Womanist Musings’ Renee Martin has written a fantastic article in the Guardian, in response to Chloe Angyal’s “I’m Not a Feminist, But” article (which channeled this and this). Renee’s piece is about why she consciously identifies as womanist, not feminist, and it really echoes a lot of what WOC in Girldrive had to say. I’ve been thinking constantly about how feminism is represented in mainstream spaces, and it’s just a really sad, sad state of affairs when it comes to being inclusive. Renee expressed a lot of truisms which rarely get the kind of platform it did today.
I’ll say it again: feminism is not an easier sell without anti-racism. Race and sex are intertwined. AND (most importantly): some women do have gender consciousness, know all about feminism, and still reject it because they feel it does not include them and never did–women like Renee and Cille and Bea and Jennifer Bartlett and the vast majority of WOC (or otherwise traditionally marginalized women) we talked to on our road trip. This narrative is straight-up missing from the mainstream analysis of feminism and gender activism.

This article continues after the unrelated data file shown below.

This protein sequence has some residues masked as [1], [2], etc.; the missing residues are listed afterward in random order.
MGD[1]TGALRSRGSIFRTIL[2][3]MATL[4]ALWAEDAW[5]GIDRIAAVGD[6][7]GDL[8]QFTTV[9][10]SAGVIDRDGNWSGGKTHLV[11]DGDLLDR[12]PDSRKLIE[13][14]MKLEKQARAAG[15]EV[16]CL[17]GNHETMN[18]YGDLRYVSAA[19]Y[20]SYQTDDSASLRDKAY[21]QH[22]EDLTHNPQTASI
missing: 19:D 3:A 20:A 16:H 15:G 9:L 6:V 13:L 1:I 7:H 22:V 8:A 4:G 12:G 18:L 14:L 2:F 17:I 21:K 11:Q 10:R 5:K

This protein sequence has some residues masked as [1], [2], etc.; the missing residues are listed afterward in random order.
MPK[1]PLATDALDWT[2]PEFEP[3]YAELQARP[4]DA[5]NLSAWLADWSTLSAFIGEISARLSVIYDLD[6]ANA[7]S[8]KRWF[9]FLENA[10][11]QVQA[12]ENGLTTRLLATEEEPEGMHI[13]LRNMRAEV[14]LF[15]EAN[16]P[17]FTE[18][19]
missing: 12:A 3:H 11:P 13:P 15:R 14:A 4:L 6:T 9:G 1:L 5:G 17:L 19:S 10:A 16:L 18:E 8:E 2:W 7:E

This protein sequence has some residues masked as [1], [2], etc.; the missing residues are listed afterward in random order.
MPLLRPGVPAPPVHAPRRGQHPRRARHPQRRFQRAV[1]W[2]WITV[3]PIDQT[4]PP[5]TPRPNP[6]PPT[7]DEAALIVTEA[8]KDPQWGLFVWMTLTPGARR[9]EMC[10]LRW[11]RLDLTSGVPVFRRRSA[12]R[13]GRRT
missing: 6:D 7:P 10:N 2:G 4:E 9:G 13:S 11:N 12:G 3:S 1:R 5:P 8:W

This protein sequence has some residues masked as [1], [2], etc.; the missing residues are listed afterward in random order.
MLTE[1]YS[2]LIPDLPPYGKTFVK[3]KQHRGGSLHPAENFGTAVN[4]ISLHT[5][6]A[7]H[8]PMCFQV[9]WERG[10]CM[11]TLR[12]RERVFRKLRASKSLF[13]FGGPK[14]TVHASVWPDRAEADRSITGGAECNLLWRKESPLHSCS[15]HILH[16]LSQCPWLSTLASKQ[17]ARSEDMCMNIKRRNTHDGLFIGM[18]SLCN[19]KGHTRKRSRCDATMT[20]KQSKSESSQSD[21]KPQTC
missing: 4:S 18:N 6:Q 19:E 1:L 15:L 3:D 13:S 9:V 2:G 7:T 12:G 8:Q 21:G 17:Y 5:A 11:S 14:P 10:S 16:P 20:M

The irony is not lost on me that I’m now interviewed as a feminist “expert” despite Emma’s and my attempt not to privilege our own voices in Girldrive. It’s frankly a little awkward for me, a white woman, to be publicly pushing the conversation forward when there are so many women in my book saying the exact same thing as Renee. In a way, our book deal itself is yet another example of who the world deems “qualified” to write about feminism. But what we tried to do with Girldrive is at least name what has been historically wrong with the movement. Everyone–black, white, rich, poor, gay, straight–has a responsibility to do that.
Sure, the “I’m not a feminist, but” convo is important to have. But if we don’t start talking about why marginalized women don’t relate to feminism, the same painful, embarrassing, shitty feminist mistakes will continue to be made.